Storage: the final frontier
Fleur Doidge (ARN)13 February, 2008 15:07
Space, if you believe Star Trek, is the final frontier. Businesses can never really have enough, yet what they do have is difficult to manage and places limits on what else can be achieved.
According to IDC, businesses are on a mission to make better use of storage space and are increasingly looking to storage services as a solution. The analyst group claims services centred on data backup, archiving and replication, are becoming more appealing to businesses.
Storage capacity, IDC said, is expanding at about 60 per cent each year - forcing IT managers to work harder at finding the best way to store company data at a time when rents and power bills are rising. And as a subset of that trend towards service-based delivery, value-added storage services will increasingly free themselves from storage infrastructure.
Hitachi Data Systems marketing manager Tim Smith said the company had moved to offer a range of storage services targeting specific market segments over the last 6-12 months.
"Storage-as-a-service, for instance, is an annuity project: $1 per gigabyte per month for things such as backup, recovery or business continuity," he said.
Smith said Hitachi Data Systems saw two distinct requirements in the marketplace. The first is with IT departments within large corporations that are starting to offer storage-as-a-service back to users. Vendors are working with those departments to create services based around delivering particular service levels to specific applications, such as Oracle or SharePoint.
"Then we charge a particular rate per month to manage that service level," Smith said. "That represents an opportunity for the channel around consulting to organizations with 1000+ staff, of which there are 300-400 in Australia."
IT departments are starting to see a need to build in a particular performance level, Smith said. If, for example, an application shut down or couldn't cope at a time of high usage, the customer needed to adopt a more dynamic platform that could address that.
Hitachi is using its own business consulting group and transferring the required knowledge to partners. "Worldwide, we've got more than 7000 organisations leveraging storage virtualisation," Smith said. The second main area of opportunity, Smith said, is fast-growing companies in the mid-market and SMB space. They normally lacked in-house specialized storage skills but are increasingly struggling to manage data, he claimed.
Five years ago, 90 per cent of Hitachi sales were through hardware. Software and services accounted for five per cent each. Now, 55 per cent of Hitachi sales are through hardware, 20 per cent software and 25 per cent services. "As you can see, Hitachi's services focus has increased dramatically," Smith said.
Network Appliance (NetApp) partner and public sector sales manager, Scott Morris, said the vendor is also exploring new worlds as product margins have dropped across the board. Because services are a low-margin product for NetApp, it made more sense to offer them through skilled and certified resellers who could use them to boost revenue, Morris said.
NetApp recently introduced new partner roles, such as the Technical Partner Authorisation, to help bring pre- and post-sales skills as well as additional technical proficiency into the core NetApp engineer community. It has also hired a technical partner services manager to assist resellers.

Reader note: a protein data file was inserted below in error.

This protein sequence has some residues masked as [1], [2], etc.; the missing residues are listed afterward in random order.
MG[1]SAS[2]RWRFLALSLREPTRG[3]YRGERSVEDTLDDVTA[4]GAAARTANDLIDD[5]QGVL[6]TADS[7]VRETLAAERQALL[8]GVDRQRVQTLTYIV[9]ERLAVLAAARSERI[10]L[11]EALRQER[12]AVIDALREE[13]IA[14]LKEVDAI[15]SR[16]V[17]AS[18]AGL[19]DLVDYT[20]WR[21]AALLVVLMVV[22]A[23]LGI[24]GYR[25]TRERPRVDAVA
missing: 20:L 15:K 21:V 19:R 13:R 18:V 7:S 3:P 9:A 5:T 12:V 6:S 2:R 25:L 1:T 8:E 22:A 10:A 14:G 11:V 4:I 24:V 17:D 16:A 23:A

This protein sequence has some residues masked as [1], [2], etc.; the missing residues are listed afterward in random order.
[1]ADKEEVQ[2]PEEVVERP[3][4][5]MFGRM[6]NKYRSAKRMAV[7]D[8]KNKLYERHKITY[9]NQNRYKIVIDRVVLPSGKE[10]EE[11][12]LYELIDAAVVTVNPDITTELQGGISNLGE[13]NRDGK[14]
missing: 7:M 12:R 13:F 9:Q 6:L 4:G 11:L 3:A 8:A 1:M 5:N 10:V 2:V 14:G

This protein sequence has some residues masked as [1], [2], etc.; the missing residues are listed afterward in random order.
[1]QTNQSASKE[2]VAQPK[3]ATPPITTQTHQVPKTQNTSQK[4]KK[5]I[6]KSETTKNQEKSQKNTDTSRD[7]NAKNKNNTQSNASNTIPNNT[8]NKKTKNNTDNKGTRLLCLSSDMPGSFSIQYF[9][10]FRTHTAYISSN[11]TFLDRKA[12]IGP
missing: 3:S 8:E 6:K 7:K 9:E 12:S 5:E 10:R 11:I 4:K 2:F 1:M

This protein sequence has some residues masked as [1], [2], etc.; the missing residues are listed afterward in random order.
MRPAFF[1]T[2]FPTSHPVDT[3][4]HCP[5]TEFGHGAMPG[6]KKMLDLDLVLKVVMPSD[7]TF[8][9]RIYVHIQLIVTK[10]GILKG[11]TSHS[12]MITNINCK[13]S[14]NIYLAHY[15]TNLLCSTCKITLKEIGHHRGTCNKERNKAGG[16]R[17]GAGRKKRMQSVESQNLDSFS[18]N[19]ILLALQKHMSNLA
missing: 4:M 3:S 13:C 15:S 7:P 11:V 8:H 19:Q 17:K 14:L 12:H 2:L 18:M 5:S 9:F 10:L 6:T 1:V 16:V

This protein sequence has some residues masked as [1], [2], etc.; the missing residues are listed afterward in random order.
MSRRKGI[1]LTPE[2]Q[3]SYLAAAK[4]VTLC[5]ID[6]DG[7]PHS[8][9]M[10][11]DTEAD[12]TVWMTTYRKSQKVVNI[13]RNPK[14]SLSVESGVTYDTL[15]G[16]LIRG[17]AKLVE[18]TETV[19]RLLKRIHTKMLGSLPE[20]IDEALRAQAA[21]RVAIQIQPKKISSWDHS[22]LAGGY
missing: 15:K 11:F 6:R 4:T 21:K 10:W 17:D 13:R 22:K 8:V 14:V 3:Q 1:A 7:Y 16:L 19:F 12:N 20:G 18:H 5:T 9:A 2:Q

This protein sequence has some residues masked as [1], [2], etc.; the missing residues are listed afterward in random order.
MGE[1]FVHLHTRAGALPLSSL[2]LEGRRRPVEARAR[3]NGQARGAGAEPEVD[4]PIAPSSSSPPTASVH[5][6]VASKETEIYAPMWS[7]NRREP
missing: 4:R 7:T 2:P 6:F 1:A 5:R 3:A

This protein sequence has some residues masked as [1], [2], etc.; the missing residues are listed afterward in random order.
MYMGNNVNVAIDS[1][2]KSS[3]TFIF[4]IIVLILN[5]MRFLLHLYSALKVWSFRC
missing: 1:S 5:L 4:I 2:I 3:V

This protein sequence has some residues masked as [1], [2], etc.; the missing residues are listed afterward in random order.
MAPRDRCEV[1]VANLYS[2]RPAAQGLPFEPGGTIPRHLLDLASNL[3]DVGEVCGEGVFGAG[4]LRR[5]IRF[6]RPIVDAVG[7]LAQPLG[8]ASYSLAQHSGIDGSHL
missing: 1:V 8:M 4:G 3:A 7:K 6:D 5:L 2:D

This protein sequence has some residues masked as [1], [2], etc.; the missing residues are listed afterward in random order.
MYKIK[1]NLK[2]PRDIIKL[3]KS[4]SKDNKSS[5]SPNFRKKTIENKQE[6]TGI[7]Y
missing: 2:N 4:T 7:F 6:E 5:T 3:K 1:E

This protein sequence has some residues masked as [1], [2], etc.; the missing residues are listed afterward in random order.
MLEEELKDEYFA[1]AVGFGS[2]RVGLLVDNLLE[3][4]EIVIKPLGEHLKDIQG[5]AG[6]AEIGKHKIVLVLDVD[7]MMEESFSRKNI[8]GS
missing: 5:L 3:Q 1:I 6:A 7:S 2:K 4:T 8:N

"We've also put a massive amount of intellectual property into a shared storage framework. It's almost storage-on-demand," Morris said. "Planning and operations often can't keep up with internal requests for storage ... so we built the shared storage framework and we're making that available to our partner community."
Morris said professional services, backup and recovery optimisation and VMware are good skills for partners to have.
"Three or four years ago, we were doing less than five per cent of our business through the channel - now it's 40-45 per cent. We can't expect to keep growing without leveraging the channel in services and product," Morris said.
Dimension Data datacentre solutions general manager, Ronnie Altit, said space issues, coupled with infrastructure needs such as power and cooling, were putting the squeeze on customers.
"People are looking at alternative options [to buying more space]. They're saying, 'what's the best way to administer our datacentre and manage it', especially from a storage-related items perspective," he said.
Smaller and mid-tier customers in particular, Altit said, sought storage assistance that could be provided as a service. For larger companies, it was more a case of offering storage services that augmented, or helped them augment, their in-house skills.
"They're doing more with less, having more people performing more functions - and specialised skills are required," he said.
DiData is fortunate to have 30-40 staff boasting several hundred certifications that can be leveraged into the storage services market. It has also worked hard to train and retain staff in these times of skills shortages. The market for DiData's storage services has grown - at around 15-20 per cent a year locally - and there is still plenty of elbow room, Altit suggested.
"We're finding services around managing SAN and the backup environment are really the sweet spot," he said.
Harbour MSP is a Sydney-based managed storage provider of high-redundancy NetApp-based solutions. CEO, John Howl, said many customers who were against shared storage had now changed their views. "Customers now take large amounts of space of 1TB-10TB instead of 100GB, and we don't sell less than 0.5TB," Howl said. "A growing need is virtualization servers that need the image attached.". . .